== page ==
Bharati Venkat’s story on Subadhra in the Aryaa, Anthology on Vedic Women, takes us deep into the Mahabharata and the consequences of war on families, especially mothers. The transformation of Subadhra, as the favourite daughter of her father (Adi-parva 221.17) as she is referred to by her brother Lord Krishna, to the Rajmatha of two kingdoms is captivatingly explained by Bharati in this interview.
One can listen to her talk about the Mahabharata for hours. Bharati demolishes the myths, focuses on the motivation of the characters, and most importantly makes us want to hold the Mahabharata closer to our hearts.
You are a master story teller. You have mentioned you inherit this from your father. How have you used this skill to spread a greater understanding of the Mahabharata to younger audiences over the last one year?
I strongly believe that we can weave moral values, ethics into our children using our itihasas. I speak from experience when I say that these stories help delineate right from wrong for little ones. Even before Aryaa or even Unsung Valour happened, I was trying out various initiatives to spread the story of this great epic, its messages, the concept of dharma within, via different social media channels in different formats.
For example, I have a series of byte sized posts giving out little known facts from the Mahabharatha, called my MB-on-whatsapp series on my instagram and twitter accounts @MyMbJourney. Then last year I did a story series called StoryinSquares where each tale is told in just four little boxes of text. I have a Substack account where I share MB insights, fictionalized short and long tales, interpretations of the epic’s major events and more. I have recently started a 10 minute podcast series called MBin10. I also hold sessions and workshops on various aspects of the Mahabharatha, for example, I did a series of 7- 8 sessions on Karna from his birth until death, addressing the many myths associated with him.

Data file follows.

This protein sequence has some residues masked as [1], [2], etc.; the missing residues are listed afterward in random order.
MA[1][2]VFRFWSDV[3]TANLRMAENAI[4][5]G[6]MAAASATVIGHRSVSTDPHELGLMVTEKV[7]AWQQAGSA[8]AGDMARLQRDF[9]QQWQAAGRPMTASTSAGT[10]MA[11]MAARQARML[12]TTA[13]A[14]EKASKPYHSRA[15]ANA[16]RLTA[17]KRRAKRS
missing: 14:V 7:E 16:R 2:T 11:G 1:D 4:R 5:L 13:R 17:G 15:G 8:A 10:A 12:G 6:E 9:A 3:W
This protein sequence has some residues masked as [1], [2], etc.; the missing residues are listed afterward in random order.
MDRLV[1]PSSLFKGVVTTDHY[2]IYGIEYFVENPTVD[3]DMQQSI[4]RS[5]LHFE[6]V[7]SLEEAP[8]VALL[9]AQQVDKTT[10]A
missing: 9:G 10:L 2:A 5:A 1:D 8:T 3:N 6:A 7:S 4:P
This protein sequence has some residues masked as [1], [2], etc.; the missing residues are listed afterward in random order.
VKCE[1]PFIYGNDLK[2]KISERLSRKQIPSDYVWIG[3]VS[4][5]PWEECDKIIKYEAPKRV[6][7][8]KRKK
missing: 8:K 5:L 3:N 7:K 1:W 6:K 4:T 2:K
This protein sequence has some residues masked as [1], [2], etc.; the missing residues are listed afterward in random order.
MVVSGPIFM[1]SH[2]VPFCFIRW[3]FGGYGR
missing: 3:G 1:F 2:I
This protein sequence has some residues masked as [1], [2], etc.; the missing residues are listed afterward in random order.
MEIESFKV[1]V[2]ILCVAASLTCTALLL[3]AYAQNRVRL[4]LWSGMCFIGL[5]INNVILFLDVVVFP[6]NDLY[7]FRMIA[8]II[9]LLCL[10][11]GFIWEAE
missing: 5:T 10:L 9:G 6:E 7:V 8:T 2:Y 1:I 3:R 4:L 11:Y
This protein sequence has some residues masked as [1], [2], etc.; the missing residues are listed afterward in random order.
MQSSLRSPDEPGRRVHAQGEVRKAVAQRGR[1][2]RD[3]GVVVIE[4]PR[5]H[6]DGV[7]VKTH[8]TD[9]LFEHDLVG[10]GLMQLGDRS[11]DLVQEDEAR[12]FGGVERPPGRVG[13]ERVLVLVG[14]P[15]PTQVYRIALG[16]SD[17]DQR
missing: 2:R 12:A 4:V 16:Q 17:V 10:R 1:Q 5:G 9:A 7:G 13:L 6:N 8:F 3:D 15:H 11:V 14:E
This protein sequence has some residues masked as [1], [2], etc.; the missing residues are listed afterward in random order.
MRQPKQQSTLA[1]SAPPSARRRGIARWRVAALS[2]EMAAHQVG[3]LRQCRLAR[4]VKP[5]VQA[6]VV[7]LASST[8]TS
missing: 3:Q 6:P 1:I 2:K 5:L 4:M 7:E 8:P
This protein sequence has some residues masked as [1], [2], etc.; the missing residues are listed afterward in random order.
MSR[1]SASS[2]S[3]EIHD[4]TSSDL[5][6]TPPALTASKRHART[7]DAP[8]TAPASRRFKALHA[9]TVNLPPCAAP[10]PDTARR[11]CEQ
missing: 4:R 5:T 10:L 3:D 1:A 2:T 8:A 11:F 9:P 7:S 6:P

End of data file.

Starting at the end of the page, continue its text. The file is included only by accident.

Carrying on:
Nowhere more than in Jagganath Puri is Subhadra, your chosen character worshipped more dearly. Here many of the devotees take Her as the Parashakti, Sahalipta Shakti, Jogamaya, Kampilya Vasini, Ekanansa, Bhubaneswari, Mahalaxmi and many other forms of the Supreme power of the World. How would you connect this to her role in the Mahabharata?
True, Subhadra gets her due in Jagannath, in many ways. While as per the Vyasa Bharatha, Subhadra does not have a divine connotation, the women in the epic do not really need any to come across as powerful, righteous, courageous epitomes of feminine grace and resilience. Their actions, their courage in the face of traumatising events, their sheer grit and perseverance make them ideal role models for us all. When the feminine and masculine shaktis work in tandem, the world is on the path of progress. This is demonstrated over and over again by the itihasa and the various characters within. Perhaps by not giving Subhadra a clear divine association in the Mahabharatha, Vedavyasa was telling us that even as mere mortals, we can do much better than we are doing now, that not being divine should never become an excuse for not doing the right thing.
You speak of the Mahabharata as an itihasa in which there’s a striving for peace, even though people see it as an epic of the battle. As a sister, wife, mother and subsequently Raja Matha, how did Subhadra influence the ethical fibre of all those around her?